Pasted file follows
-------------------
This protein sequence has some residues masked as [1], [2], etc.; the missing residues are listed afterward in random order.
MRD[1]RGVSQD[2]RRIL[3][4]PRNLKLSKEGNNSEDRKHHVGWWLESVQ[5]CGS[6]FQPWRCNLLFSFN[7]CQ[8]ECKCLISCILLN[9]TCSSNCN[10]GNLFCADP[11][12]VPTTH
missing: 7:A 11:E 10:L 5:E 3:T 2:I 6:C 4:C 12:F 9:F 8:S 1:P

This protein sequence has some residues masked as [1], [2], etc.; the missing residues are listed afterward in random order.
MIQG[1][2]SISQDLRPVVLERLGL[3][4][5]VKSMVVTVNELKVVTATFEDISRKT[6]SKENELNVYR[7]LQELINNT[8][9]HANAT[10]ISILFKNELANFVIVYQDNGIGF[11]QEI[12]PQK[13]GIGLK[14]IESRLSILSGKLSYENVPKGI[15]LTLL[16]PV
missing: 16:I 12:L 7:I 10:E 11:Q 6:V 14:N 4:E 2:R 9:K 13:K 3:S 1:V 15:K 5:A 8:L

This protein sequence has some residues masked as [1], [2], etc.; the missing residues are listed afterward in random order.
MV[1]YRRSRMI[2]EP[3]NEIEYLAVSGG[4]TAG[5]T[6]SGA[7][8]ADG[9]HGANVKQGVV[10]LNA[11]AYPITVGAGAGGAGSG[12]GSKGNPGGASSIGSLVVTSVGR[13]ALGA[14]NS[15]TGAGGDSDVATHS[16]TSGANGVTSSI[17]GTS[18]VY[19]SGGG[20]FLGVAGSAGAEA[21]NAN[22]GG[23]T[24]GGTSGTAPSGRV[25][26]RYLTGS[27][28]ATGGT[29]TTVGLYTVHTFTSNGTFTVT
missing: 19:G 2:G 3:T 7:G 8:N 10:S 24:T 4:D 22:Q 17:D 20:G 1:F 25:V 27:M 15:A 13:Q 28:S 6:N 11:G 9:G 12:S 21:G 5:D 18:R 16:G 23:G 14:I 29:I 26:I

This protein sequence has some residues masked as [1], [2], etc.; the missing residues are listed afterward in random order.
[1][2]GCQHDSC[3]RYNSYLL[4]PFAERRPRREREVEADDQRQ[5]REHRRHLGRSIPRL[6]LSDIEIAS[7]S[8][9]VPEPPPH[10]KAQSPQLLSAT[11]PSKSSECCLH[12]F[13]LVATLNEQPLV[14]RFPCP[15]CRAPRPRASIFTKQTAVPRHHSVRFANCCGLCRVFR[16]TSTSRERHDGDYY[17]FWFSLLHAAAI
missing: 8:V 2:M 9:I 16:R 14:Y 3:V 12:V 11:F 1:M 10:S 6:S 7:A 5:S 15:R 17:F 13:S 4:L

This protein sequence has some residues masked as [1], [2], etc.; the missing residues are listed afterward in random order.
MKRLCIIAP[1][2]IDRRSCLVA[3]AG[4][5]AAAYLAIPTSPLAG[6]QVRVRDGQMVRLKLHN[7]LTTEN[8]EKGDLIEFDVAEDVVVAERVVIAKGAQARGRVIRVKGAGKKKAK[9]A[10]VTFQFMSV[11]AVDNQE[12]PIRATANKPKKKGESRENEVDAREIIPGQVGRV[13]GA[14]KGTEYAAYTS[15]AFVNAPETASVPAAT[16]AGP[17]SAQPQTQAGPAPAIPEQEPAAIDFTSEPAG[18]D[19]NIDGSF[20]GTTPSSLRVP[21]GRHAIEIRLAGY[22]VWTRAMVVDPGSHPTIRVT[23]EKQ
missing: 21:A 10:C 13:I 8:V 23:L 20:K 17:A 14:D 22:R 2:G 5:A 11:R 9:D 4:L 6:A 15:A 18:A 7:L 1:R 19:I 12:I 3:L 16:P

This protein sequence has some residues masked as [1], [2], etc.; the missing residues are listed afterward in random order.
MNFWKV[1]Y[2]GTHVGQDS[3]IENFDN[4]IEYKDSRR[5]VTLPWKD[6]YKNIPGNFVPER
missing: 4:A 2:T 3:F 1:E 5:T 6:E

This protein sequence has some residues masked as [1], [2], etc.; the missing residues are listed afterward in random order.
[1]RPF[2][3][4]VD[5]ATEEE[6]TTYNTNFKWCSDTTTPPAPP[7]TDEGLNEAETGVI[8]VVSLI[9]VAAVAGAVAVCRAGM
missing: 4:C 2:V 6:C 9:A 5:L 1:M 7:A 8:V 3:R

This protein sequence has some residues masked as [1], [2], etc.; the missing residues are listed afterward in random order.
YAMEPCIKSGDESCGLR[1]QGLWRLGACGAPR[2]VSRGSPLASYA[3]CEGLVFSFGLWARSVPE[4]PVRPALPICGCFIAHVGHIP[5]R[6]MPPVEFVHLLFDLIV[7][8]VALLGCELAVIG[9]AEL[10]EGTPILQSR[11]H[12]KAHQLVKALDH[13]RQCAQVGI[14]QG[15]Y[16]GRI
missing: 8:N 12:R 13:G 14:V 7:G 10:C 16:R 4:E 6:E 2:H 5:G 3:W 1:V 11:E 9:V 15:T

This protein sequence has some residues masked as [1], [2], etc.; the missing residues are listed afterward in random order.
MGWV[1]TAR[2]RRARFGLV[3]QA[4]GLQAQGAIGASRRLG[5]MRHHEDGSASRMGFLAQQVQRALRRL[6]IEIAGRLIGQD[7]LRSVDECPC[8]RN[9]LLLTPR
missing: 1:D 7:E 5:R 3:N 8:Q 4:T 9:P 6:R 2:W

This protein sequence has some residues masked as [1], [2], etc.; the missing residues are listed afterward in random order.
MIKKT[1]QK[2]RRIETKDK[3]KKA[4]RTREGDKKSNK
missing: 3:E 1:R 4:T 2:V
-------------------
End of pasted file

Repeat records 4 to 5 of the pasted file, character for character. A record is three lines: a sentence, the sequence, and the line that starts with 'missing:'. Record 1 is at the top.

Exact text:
This protein sequence has some residues masked as [1], [2], etc.; the missing residues are listed afterward in random order.
[1][2]GCQHDSC[3]RYNSYLL[4]PFAERRPRREREVEADDQRQ[5]REHRRHLGRSIPRL[6]LSDIEIAS[7]S[8][9]VPEPPPH[10]KAQSPQLLSAT[11]PSKSSECCLH[12]F[13]LVATLNEQPLV[14]RFPCP[15]CRAPRPRASIFTKQTAVPRHHSVRFANCCGLCRVFR[16]TSTSRERHDGDYY[17]FWFSLLHAAAI
missing: 8:V 2:M 9:I 16:R 14:Y 3:V 12:V 11:F 1:M 10:S 6:S 7:A 5:S 15:R 17:F 13:S 4:L

This protein sequence has some residues masked as [1], [2], etc.; the missing residues are listed afterward in random order.
MKRLCIIAP[1][2]IDRRSCLVA[3]AG[4][5]AAAYLAIPTSPLAG[6]QVRVRDGQMVRLKLHN[7]LTTEN[8]EKGDLIEFDVAEDVVVAERVVIAKGAQARGRVIRVKGAGKKKAK[9]A[10]VTFQFMSV[11]AVDNQE[12]PIRATANKPKKKGESRENEVDAREIIPGQVGRV[13]GA[14]KGTEYAAYTS[15]AFVNAPETASVPAAT[16]AGP[17]SAQPQTQAGPAPAIPEQEPAAIDFTSEPAG[18]D[19]NIDGSF[20]GTTPSSLRVP[21]GRHAIEIRLAGY[22]VWTRAMVVDPGSHPTIRVT[23]EKQ
missing: 21:A 10:C 13:I 8:V 23:L 20:K 17:A 14:D 22:R 2:G 5:A 11:R 9:D 4:L 6:A 15:A 18:A 7:L 1:R 19:I 12:I 3:L 16:P